In this era of retro-rock, revivals and ripoffs, it’s not easy to find truly innovative pop music. That’s what makes this quintet from Peckham so special — they literally defy categorization. Led by the exuberant Rolo McGinty, the Woodentops employ only the barest of essentials — vocals, keyboards, acoustic guitars, bass and rudimentary drums.
The first two records chronicle a string of five brilliant singles. The Dutch EP collects six tracks. “Move Me,” like many of the Woodentops’ songs, builds to a manic crescendo before collapsing into a wall of sound; “Well Well Well” is held together with skittering drums and pulsating keyboard chords; “It Will Come” rushes along in a flurry of guitar, piano and good-natured mayhem. The Woodentops tend to throw caution to the wind on their B-sides, and the three here explore all sorts of new territory. Well Well Well adds two more B-sides (from 12-inch singles) and substitutes a longer version of “Well Well Well” that has incredible keyboard and drum breaks. (When that record was subsequently issued on CD, it was retitled The Unabridged Singles Collection.)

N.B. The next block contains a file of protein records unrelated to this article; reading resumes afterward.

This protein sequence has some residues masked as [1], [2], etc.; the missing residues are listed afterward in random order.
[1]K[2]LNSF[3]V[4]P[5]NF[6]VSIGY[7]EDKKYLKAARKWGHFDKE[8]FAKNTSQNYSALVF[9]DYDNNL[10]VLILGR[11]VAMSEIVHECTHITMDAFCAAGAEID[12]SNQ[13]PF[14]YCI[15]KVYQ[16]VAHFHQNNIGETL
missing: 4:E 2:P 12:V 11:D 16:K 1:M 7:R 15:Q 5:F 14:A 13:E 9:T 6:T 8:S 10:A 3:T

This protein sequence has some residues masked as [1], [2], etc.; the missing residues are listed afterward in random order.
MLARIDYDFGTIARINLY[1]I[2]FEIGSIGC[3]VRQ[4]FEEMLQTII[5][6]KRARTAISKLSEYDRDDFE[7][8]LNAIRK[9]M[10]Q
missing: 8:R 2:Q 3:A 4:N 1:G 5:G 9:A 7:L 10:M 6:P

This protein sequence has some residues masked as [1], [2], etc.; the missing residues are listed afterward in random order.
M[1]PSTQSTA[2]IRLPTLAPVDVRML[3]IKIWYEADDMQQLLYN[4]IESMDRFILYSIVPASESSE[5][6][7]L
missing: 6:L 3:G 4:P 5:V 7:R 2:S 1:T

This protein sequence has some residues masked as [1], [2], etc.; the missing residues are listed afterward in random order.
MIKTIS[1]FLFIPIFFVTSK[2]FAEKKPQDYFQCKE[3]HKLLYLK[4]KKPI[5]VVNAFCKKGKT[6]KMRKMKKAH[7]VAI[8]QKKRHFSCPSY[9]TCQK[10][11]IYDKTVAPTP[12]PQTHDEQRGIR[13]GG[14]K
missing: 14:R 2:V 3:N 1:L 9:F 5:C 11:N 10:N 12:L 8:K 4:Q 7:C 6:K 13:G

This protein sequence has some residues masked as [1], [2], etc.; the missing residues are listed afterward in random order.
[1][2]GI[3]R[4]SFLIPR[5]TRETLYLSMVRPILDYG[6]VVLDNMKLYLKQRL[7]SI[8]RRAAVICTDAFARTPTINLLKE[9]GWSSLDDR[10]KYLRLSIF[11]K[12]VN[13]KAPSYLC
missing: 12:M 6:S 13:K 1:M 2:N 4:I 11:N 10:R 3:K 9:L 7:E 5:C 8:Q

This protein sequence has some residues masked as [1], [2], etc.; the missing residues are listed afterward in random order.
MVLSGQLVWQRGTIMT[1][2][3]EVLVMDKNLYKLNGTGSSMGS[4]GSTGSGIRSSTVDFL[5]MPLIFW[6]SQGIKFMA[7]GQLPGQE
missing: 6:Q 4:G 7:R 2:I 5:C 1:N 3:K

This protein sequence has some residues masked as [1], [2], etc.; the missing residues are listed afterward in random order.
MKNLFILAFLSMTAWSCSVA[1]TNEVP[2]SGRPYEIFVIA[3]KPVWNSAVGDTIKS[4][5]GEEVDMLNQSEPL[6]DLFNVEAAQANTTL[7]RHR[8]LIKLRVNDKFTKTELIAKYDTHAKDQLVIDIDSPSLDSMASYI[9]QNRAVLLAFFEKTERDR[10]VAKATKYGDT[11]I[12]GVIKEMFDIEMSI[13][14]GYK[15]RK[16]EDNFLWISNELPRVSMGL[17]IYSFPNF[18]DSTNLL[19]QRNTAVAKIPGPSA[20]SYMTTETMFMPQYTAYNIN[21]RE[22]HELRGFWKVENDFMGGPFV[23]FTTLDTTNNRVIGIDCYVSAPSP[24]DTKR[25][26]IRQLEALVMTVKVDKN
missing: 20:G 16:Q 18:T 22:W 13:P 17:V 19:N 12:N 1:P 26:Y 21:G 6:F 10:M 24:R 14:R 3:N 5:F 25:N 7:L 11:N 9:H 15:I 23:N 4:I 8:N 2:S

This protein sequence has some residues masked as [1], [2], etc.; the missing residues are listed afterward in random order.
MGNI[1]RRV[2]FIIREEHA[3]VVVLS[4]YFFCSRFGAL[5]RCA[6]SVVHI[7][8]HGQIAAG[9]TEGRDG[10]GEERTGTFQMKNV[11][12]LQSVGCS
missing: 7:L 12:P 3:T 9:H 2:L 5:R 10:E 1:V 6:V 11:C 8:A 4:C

The Woodentops’ long-awaited debut album proved to be more than worth the wait. Giant is a bright handful of pop gems hallmarked with the band’s special sound. They’ve filled out musically with the addition of trumpet, marimba, strings and accordion, and the songs are more structured. But that in no way detracts from their originality. You’re not likely to hear more innovative pop than “Hear Me James,” “Love Affair with Everyday Livin'” or “Travelling Man.” An incredible first album.
Recorded in Los Angeles at the end of 1986, Hypno-Beat draws its material from singles and Giant and reveals that the Woodentops play three times as fast onstage as they do in the studio. You’ll work up a sweat just listening to this. The CD adds the contents of Straight Eight Bushwaker; the cassette also contains an extra pair of live recordings.
Wooden Foot Cops on the Highway finds the band suffering a bit from a lack of fresh ideas and the loss of keyboard player Alice Thompson. Some good songs appear (e.g., “In a Dream” and “What You Give Out”), but there is little distinction between this album and Giant. Some bands survive for years (even decades) by making the same album over and over; the Woodentops deserve a better fate.